Quantcast Transfer Station Costs

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2.
collection and transfer vehicle access
3.
availability of proposed site for use as a transfer station
4.
size of site required for initial transfer station operations and for
possible future expansion of transfer station operations or
construction of resource recovery facilities
5.
proposed future surrounding land use
6.
existing facilities adjacent to proposed site
7.
environmental impacts (e.g., visual, odors, etc.)
8.
foundation conditions
9.
central to existing and proposed future collection areas
10.
proximity to existing or projected future disposal location
11.
permitting requirements.
4.2.5.19
These factors can be used in establishing criteria for
judging the relative merits of each alternative site.
Permitting.  Items 2 and 9 are the most important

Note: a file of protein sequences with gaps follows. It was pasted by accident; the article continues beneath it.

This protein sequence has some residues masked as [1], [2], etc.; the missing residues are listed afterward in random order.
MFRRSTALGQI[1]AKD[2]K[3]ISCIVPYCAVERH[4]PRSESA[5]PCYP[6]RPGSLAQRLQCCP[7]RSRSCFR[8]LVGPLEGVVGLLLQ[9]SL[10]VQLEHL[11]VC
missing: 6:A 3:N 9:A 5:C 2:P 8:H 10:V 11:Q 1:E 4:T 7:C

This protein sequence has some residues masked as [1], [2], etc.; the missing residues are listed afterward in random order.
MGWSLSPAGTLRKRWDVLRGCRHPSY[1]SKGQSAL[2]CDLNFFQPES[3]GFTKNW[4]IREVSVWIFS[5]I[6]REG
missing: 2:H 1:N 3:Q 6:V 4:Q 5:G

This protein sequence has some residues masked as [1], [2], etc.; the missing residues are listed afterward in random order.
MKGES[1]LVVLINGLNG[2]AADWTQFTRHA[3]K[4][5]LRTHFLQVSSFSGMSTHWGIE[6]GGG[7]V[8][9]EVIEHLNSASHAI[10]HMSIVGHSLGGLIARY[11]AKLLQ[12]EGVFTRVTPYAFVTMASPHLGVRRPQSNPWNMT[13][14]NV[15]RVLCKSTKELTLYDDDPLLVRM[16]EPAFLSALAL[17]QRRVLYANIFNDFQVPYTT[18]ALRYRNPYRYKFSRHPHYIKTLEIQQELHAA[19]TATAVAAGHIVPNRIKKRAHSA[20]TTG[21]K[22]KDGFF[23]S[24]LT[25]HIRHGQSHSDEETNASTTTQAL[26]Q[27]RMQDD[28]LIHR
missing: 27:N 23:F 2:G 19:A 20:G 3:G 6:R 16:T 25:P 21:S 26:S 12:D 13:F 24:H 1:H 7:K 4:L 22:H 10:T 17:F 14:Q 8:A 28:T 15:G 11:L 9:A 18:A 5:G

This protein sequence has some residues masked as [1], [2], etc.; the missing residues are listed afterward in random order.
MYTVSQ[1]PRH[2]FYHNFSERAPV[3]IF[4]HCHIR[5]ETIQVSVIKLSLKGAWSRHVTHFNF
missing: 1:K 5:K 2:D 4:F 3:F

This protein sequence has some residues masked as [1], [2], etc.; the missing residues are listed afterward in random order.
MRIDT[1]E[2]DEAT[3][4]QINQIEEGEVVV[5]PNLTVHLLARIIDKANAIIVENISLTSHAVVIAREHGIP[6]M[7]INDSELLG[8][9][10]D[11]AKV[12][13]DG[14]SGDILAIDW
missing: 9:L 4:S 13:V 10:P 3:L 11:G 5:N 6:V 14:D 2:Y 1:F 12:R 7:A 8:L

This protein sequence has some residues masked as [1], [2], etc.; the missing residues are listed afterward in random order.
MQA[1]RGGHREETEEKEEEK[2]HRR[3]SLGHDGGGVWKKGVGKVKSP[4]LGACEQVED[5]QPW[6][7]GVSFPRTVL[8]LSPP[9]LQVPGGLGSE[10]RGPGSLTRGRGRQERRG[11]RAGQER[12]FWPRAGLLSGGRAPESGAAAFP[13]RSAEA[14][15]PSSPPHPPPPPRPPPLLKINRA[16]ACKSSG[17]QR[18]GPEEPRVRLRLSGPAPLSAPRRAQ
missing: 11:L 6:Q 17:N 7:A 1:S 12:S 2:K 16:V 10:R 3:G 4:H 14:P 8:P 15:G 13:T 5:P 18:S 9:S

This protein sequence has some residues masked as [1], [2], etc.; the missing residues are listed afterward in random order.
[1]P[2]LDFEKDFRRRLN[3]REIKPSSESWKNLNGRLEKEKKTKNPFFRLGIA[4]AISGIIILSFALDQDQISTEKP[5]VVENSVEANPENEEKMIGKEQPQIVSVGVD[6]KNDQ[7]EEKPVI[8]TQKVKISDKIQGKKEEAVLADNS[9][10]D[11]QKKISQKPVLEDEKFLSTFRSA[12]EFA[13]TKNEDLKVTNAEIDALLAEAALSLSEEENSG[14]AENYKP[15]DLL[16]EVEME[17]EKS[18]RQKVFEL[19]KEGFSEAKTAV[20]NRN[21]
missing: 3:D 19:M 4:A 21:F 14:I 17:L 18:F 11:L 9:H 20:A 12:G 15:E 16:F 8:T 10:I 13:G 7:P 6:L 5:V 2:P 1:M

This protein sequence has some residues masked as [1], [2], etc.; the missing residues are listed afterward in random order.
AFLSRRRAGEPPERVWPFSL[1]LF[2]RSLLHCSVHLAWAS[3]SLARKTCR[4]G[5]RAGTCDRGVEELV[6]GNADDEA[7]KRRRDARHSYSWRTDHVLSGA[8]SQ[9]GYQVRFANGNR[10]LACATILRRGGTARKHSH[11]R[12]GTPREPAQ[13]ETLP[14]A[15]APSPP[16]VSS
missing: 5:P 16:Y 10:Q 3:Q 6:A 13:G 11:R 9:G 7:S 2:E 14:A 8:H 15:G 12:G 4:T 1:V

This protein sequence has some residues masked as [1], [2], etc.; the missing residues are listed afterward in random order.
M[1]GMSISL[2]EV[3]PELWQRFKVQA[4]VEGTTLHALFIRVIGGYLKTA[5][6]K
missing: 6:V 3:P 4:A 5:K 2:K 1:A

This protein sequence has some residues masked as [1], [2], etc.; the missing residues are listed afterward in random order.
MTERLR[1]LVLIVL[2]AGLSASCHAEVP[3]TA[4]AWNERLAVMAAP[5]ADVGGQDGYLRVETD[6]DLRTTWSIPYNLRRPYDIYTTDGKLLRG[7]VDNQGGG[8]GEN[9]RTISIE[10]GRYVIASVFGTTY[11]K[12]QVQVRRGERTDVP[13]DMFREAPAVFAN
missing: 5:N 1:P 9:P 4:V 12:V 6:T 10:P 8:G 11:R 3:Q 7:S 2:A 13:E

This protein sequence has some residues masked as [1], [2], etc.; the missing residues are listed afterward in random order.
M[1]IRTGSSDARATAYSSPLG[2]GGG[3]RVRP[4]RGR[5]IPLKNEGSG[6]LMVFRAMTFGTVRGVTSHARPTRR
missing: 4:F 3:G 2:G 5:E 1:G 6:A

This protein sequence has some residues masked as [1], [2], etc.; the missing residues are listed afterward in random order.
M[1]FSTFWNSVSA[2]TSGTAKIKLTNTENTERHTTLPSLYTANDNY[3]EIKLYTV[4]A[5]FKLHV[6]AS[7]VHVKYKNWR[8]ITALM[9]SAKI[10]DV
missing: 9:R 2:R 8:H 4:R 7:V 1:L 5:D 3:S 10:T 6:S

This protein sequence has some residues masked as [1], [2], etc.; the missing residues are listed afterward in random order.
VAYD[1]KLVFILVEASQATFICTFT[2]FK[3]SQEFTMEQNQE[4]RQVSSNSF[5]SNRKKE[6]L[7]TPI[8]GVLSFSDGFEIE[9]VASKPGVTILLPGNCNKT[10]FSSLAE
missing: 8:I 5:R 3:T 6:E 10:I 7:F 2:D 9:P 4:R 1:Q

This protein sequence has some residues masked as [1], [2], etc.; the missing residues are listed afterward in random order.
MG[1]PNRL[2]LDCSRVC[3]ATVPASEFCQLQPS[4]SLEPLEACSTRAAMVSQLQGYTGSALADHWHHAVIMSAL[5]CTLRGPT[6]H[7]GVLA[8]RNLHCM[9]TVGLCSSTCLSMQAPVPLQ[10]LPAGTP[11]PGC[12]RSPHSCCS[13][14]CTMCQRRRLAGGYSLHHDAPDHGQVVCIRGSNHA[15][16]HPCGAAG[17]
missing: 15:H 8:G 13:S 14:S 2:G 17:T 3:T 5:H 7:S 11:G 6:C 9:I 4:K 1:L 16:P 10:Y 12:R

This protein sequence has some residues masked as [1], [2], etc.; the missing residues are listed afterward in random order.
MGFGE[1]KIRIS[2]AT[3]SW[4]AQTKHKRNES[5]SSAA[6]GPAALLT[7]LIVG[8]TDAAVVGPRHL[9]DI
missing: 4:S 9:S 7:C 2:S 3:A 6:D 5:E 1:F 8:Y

4.2.5.20
considerations.  Permitting requirements vary from state to state.  In some
states permits are not yet required.  In others (e.g., New Jersey) transfer
stations are viewed as waste disposal sites.  Procedurally, permitting the
transfer stations is no different than permitting a landfill, incinerator, or
recycling center.  Less total paperwork may be required for establishing a
transfer facility, but the number of steps is the same.
Transfer Station Costs
4.2.5.21
4.2.5.22
The following cost factors must be considered:
Capital Costs
!
building
!
land
!
transfer tractors and trailers
!
wheel or track loader
!
leveling and tamping equipment.
Annual Costs
! transfer vehicles
-
operation & maintenance (0&N)
-
taxes, licenses, and insurance
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